Frequently Asked Questions

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When will the CMU Cloud Lab be up and running?

The goal is to have the CMU Cloud Lab operational in the fall of 2022.

How will research on a Cloud Lab be different than research in a traditional wet lab?
In a traditional wet lab, a limited amount of instrumentation is used and maintained by researchers during normal work hours. In a Cloud Lab, hundreds of pieces of scientific instrumentation are run 24/7/365 and maintained on a rigorous schedule by trained operators; users of the Cloud Lab request their experiments remotely and typically receive their data back within one day.

Research from a traditional lab can be replicated on a Cloud Lab, but much more can be done with a Cloud Lab. CMU is working to integrate data and protocol sharing platforms (e.g., Lab Archives, KiltHub, with our Cloud Lab operations to allow researchers to more seamlessly integrate research and information from all platforms and multiple team members. Learn more about these tools on our Training page.

Are there any limits on what can and cannot be done in the Cloud Lab in terms of science (e.g., radioactive experiments, BSL-3 type work, human tissue samples, etc.)?

The Emerald Cloud Lab facility is and the CMU Cloud Lab will be BSL-2 facilities with no equipment appropriate for radioactive work. If there is a strong interest from the CMU community to expand these capabilities, that can be considered as part of future growth plans. All samples sent to a Cloud Lab must be labeled accurately and have MSDS information provided. The primary goal of the full trainings for using the Cloud Lab is to enable researchers to use the facility in a manner that ensures the safety of everyone involved.

What instruments will be part of the CMU Cloud Lab?

The CMU Cloud Lab will initially offer access to hundreds of pieces of scientific equipment, largely relevant to research in chemistry and the life sciences. View the initial list of CMU Cloud Lab instrumentation (CMU access only). The CMU Cloud Lab will have many of the same instruments as the ECL facility – see the full list of those instruments on the ECL site. The CMU Cloud Lab will expand the available instruments over time as resources allow; if you have ideas for other instruments that should be included, please contact the CMU Cloud Lab team.

Can custom built instrumentation be included in the CMU Cloud Lab?

Yes. Integrating new instrumentation into the Cloud Lab platform requires an investment of time and money, but in theory, effectively any instrument can become part of the Cloud Lab. If you have specific ideas, please contact the CMU Cloud Lab team to discuss.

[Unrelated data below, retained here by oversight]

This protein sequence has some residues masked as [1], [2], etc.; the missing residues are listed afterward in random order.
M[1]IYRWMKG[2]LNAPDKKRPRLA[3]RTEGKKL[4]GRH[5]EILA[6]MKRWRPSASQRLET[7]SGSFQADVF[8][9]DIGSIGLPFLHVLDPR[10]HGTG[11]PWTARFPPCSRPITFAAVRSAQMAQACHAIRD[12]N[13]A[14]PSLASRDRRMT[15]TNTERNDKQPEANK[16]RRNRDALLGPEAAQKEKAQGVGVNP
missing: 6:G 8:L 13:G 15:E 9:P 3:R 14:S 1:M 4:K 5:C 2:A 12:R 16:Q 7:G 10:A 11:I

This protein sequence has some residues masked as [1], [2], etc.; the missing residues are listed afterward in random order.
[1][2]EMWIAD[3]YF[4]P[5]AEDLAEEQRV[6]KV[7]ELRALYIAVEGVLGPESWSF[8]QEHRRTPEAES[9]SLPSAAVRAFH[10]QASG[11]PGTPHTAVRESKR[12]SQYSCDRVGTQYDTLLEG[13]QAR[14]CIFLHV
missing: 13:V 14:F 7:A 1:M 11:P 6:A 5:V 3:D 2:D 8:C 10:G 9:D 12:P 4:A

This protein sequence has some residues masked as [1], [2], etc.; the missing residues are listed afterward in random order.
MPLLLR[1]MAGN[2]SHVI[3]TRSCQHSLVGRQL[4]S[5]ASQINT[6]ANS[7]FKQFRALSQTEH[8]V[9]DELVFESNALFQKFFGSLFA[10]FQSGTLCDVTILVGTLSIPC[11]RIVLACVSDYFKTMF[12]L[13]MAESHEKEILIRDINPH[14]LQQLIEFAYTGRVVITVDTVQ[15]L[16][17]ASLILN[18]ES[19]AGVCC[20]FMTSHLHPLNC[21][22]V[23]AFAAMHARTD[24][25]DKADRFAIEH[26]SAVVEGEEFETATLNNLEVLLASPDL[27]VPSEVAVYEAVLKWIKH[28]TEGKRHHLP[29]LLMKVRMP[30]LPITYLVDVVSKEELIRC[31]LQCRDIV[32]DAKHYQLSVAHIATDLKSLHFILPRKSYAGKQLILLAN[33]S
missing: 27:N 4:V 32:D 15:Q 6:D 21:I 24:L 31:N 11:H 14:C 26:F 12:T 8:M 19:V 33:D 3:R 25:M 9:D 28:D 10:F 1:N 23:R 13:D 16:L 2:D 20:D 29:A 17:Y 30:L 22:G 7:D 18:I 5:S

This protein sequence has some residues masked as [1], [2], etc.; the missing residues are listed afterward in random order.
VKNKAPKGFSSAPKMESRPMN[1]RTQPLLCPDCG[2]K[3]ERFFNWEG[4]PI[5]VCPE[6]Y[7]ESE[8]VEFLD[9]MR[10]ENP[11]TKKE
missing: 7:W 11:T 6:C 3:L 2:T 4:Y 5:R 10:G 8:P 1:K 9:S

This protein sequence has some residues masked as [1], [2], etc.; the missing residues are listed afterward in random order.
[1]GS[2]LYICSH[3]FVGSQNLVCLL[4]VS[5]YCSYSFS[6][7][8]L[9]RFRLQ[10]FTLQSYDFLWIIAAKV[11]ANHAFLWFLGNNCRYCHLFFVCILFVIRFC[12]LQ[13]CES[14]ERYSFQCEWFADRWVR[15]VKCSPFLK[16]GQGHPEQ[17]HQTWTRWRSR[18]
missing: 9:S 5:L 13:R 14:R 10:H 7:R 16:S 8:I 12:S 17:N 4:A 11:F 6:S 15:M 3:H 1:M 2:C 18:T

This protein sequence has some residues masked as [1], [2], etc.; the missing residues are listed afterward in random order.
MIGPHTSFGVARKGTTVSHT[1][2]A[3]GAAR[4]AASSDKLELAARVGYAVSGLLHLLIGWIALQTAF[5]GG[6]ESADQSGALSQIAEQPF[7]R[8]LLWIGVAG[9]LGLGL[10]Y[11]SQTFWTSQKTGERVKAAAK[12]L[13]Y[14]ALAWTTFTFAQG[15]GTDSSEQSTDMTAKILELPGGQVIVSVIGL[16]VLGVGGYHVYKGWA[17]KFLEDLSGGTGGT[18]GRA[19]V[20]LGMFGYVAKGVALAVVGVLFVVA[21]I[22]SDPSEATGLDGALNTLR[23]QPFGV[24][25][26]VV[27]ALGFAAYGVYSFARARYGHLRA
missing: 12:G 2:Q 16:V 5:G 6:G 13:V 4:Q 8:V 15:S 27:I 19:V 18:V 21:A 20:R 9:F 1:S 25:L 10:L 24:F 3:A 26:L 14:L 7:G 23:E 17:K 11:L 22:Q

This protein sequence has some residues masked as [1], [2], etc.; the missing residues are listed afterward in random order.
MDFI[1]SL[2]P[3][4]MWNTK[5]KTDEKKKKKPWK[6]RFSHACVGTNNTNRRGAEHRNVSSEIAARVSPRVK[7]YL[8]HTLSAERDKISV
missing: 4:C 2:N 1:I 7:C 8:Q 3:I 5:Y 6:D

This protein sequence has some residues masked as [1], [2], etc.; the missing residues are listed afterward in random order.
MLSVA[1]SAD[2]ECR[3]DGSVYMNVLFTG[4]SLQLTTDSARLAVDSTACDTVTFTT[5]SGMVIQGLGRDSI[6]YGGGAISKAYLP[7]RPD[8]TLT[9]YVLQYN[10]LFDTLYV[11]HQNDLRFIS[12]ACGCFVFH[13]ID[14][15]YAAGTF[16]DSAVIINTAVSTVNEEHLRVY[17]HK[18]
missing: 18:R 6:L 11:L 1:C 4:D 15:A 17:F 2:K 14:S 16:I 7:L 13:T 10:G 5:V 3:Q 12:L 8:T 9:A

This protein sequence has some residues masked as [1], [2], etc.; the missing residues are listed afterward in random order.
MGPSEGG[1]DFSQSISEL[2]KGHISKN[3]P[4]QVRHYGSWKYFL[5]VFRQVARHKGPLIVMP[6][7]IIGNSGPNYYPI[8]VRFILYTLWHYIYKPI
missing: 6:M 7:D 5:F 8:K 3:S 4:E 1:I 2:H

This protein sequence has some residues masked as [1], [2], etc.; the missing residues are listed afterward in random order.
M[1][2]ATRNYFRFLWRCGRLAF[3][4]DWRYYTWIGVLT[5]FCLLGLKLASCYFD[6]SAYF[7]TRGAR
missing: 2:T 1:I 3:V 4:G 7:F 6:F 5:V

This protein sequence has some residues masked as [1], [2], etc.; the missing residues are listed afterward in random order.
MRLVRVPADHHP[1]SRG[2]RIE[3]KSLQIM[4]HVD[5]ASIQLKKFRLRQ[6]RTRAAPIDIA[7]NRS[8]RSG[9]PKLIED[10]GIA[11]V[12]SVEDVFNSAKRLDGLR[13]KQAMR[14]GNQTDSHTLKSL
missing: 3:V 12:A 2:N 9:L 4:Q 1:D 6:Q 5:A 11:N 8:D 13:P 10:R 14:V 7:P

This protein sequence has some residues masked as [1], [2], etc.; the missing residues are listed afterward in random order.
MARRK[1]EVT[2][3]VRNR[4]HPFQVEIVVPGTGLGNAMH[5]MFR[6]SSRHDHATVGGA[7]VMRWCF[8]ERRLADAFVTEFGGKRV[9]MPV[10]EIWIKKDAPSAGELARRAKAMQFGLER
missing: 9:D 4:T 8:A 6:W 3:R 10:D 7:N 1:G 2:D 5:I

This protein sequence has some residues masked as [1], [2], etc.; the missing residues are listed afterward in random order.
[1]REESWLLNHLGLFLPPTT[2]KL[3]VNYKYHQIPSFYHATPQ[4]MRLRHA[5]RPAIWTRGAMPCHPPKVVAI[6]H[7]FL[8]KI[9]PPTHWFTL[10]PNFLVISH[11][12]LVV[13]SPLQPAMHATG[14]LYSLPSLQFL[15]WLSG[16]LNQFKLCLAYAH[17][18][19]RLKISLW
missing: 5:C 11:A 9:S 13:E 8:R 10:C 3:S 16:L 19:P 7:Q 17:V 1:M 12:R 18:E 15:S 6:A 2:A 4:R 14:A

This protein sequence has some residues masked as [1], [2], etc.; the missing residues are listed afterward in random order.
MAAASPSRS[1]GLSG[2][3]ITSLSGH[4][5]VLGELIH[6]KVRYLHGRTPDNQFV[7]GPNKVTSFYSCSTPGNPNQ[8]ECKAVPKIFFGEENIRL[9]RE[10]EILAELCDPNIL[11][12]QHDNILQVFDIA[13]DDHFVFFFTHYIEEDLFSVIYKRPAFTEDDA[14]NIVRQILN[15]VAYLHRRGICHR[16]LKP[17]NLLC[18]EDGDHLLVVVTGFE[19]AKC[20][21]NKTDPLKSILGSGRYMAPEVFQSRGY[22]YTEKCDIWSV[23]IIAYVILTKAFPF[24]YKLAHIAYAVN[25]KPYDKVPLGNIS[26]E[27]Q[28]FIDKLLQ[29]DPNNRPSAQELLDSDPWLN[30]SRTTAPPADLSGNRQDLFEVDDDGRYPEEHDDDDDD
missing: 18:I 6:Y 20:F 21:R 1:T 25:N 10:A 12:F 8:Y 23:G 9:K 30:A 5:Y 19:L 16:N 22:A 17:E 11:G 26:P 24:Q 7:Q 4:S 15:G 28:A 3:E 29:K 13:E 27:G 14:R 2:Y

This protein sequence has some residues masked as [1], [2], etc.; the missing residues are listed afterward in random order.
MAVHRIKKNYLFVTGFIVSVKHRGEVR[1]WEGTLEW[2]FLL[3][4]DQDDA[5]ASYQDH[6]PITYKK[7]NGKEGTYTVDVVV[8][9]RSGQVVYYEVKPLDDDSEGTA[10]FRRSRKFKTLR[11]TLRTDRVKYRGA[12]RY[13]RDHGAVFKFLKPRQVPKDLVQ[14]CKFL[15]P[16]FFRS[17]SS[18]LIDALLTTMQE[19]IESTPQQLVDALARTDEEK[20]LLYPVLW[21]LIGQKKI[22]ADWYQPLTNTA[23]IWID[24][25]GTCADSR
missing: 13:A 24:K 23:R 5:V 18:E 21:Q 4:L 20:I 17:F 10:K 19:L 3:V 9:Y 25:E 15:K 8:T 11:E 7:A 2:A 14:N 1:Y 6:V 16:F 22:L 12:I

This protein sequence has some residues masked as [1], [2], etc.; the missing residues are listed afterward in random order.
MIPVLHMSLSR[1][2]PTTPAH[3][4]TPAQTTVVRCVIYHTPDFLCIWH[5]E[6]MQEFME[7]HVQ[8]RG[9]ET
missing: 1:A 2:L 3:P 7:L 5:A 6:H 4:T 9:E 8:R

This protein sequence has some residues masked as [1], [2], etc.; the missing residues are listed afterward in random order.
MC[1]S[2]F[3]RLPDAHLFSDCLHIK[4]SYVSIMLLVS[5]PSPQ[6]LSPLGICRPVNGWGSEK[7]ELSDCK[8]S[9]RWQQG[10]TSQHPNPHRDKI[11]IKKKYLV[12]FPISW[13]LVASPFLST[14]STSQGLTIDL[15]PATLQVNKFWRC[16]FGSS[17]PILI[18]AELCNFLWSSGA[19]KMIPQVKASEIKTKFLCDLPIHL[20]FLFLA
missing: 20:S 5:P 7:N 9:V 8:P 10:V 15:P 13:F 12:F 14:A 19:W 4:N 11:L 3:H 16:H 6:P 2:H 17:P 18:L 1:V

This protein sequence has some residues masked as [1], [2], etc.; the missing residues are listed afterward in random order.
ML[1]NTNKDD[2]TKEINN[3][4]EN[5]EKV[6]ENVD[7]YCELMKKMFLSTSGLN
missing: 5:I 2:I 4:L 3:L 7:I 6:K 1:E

How do I learn how to use the Cloud Lab?

Start with a virtual information session (see full schedule) and then sign up for an in-depth training (also virtual) that will enable you to execute experiments on the Cloud Lab; these full training through either Emerald Cloud Lab or a CMU course (see schedule).

When/How can I begin using the Cloud Lab and sending samples?

After you have attended the information sessions, completed the Cloud Lab trainings, and received the Cloud Lab certification, please contact the CMU Cloud Lab team to get information about establishing an account to use the Emerald Cloud Lab facility (before fall of 2022) or the CMU Cloud Lab (beginning fall of 2022).

What are the system requirements to be able to run the Cloud Lab software?

After registering to one of the Cloud Lab training sessions, you will be invited to download the ECL Command Center. This will allow you to be able to connect to the Cloud Lab, be trained on the platform, prepare, and perform your experiments.

For Windows users, the minimum and recommend system settings can be found on the Technical Requirements page.

Currently ECL Command Center is only supported on Windows. If your Windows system doesn’t meet the requirements or if you are using a Mac/Linus system, please follow the installation guides provided.

Can the Cloud Lab be included in courses at CMU?

Yes, please contact the CMU Cloud Lab team to discuss how to do that.

Can researchers and students at CMU campuses outside of Pittsburgh use the Cloud Lab?

Yes. Because the Cloud Lab is utilized remotely, once you are trained on how to use the Cloud Lab, you can request experiments from anywhere with an internet connection.

How will Emerald Cloud Lab (ECL) and CMU be working together on the CMU Cloud Lab?

The CMU Cloud Lab will be owned by CMU, and CMU is hiring ECL to set up the CMU Cloud Lab and operate it, as well as licensing ECL’s software to run the facility. Information about the CMU-ECL partnership will be forthcoming.

What are the costs associated with the Cloud Lab?

The Lab usages will be charged by the number of threads used per semester.

We are actively working on the cost assessment. To learn more about the costs and quotes, please contact the CMU Cloud Lab team.

Can the Cloud Lab be included in grant proposals?

Yes, please contact the CMU Cloud Lab team to discuss how to do that.

What is a thread?

A thread represents the smallest sequence of programmed instructions and computational activity that can be run independently and simultaneously by a user. Each thread provides the capacity to have one protocol running in the lab at any given time.

For example: a three-thread account can have up to three protocols being executed simultaneously.

When all the allocated threads are in use, any supplemental protocol/instruction will enter the backlog queue. They will automatically enter execution in order as previously executing protocols are completed and threads become available.